By Michael E. Miller
By Ryan Yousefi
By Kyle Munzenrieder
By Sabrina Rodriguez
By Michael E. Miller
By Carlos Suarez De Jesus
By Luther Campbell
By Kyle Munzenrieder
"So about fifteen to twenty families moved over there where the squatters were. Some of them moved into these three-room shotgun shacks -- you could stand on the porch and shoot right straight on through the house -- and they would get an extra lot next to it. Many people, instead of doing that, built a house on both lots. This was the way to get the people from Katie Biscayne back to this side. Coral Gables was developing so fast and it was nothing but white people; they didn't want the blacks there. On the other side of Golden Gate, to the north of Grand Avenue, that area developed with Mundy, Rice, and Merrick selling off property. On the other side of the railroad tracks, across U.S. 1, that's where the railroad workers lived. Everyone seemed to want to work on the railroad because they were paying so much money.
"You can't tell it no more, but the strange thing is that for the most part, people from Georgia and other places lived on the west side of Douglas and Bahamians lived on the east side. It was an unspoken thing, you know. There's still a house on Douglas Road, the Blue Chip, where everybody from Georgia would come in and get a room. There was another place called Black Bottom, at Percival and Short. Nobody lived over there except people who were dead stuck for housing and couldn't get none in no other place. These were people low on the totem pole.
"All these settlements took some time to merge. One was Sweeting Town, started by John D. Sweeting on 27th Street and Douglas Road, which back then was called Station Road because it went right by the railroad tracks. Another settlement for black people was Fort Lonesome, out there by the Tamiami Trail. At the time it was considered part of the Grove. That was Mr. Tom Ben's -- he also owned apartments out here on Thomas. Mr. Ben, he made the best moonshine in the Grove. In his yard they had a coconut tree, and the boys had put strips of wood on it and they would climb the tree and watch for the revenuers, because when the revenuers came, they would break up the moonshine still. He made the best moonshine.
"There was another colored settlement called Keboe, where there's a vacant lot on Hibiscus and Grand Avenue. These people came from England to the Bahamas and left the Bahamas and came to America. I was told that they were strange-looking and -acting people, very fair-complexioned, and they stayed to themselves. That was Stirrup's property, and they were working for him. Somehow or another, the settlement caught fire and burned one night and they left. Just like they came, that's the same way they disappeared, into nothingness. Nobody seemed to know how they got where they were going or nothing. They just vanished.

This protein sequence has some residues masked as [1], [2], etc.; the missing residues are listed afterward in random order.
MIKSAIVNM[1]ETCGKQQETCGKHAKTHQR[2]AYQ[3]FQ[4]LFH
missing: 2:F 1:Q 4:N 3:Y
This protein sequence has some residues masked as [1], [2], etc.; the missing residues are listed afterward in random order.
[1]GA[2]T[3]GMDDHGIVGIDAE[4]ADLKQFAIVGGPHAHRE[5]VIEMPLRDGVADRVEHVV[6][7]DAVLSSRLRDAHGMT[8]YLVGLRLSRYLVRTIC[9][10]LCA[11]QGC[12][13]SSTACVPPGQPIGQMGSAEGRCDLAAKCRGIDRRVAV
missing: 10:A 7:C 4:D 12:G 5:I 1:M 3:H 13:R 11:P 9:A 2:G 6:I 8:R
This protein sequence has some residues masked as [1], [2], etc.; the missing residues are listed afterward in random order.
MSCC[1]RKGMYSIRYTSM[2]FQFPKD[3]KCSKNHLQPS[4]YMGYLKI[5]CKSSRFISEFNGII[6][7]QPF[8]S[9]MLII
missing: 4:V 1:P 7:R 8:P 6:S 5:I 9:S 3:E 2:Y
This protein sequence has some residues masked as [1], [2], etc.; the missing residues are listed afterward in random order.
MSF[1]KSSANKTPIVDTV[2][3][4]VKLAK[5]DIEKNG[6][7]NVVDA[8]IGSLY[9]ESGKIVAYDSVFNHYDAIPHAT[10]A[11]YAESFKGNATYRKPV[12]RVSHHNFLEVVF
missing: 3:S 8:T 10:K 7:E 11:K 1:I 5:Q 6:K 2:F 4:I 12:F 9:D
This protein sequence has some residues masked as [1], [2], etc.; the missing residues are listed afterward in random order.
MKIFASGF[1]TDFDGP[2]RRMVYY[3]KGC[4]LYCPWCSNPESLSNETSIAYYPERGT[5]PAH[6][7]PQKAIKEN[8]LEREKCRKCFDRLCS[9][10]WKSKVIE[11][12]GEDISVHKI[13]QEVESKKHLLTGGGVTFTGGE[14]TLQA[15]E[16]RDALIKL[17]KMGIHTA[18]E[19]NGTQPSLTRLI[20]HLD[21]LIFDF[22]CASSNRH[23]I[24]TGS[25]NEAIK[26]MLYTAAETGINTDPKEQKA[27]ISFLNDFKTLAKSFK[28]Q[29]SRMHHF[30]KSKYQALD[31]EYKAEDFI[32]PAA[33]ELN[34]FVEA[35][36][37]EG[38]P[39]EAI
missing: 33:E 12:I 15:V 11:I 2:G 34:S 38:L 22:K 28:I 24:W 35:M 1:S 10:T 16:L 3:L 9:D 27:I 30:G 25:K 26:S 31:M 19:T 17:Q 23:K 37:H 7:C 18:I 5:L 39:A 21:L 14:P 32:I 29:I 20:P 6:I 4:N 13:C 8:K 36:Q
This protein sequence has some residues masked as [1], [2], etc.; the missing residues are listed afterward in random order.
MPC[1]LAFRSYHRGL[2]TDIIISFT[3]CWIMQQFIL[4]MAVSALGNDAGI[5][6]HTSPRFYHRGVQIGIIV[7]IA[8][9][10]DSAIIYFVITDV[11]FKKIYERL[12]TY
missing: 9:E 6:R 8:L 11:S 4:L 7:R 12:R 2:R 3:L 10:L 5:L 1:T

"All the business, everything was right here on Charles Avenue. Old Man Joe Major had a bicycle shop. Old Man Stirrup had a grocery store. There was a soda shop and an ice cream parlor. And then they had a cleaners, belonged to Old Man Summons. He died last year; I didn't even know it. Father Culmer had a pressing club -- a cleaners -- before he was a priest. He also was an organist at Christ Episcopal Church. After that he got married and moved to Overtown and he became a priest at St. Agnes.
"Silas Rayford had the first theater, in a tent, and they looked at what the white people had discarded. That was in 1924. In '28 and '29, after they finally began to get better pictures, all the little bad boys who didn't have any money would sneak in under the side and the big boys who were going to school would sit there and read out loud what was being said. Miriam Peavy's husband used to play the piano, and he'd be reeling and rocking and rolling, but lightly so the children could hear what was being read.
"It was quite a time over here. They had dances up in Stirrup Hall, and boxing at the corner of Charles and Hibiscus. Then on the holidays, you knew that we weren't going to work for you two days before the holidays. Two days before a holiday, you can forget it; you wouldn't see a black face until next week. We couldn't go to the beach like the white folks, because we'd black that water up, muddy it all up. So we had house parties, and during the holidays, everybody walked from house to house, greeting and sitting down and talking. They had bands that played in the streets, and parades, and we used to go out to dances. We didn't miss a dance for nothing. Oh Lord, when Louis Armstrong or some of those other big orchestra players came to town, you could forget it. We'd go out to Harlem Square and Rockland Palace in Overtown, and everybody who was somebody was in their new outfits, wanting to be seen by a lot of people. There'd be all the colors and the big-band sound. It was really something.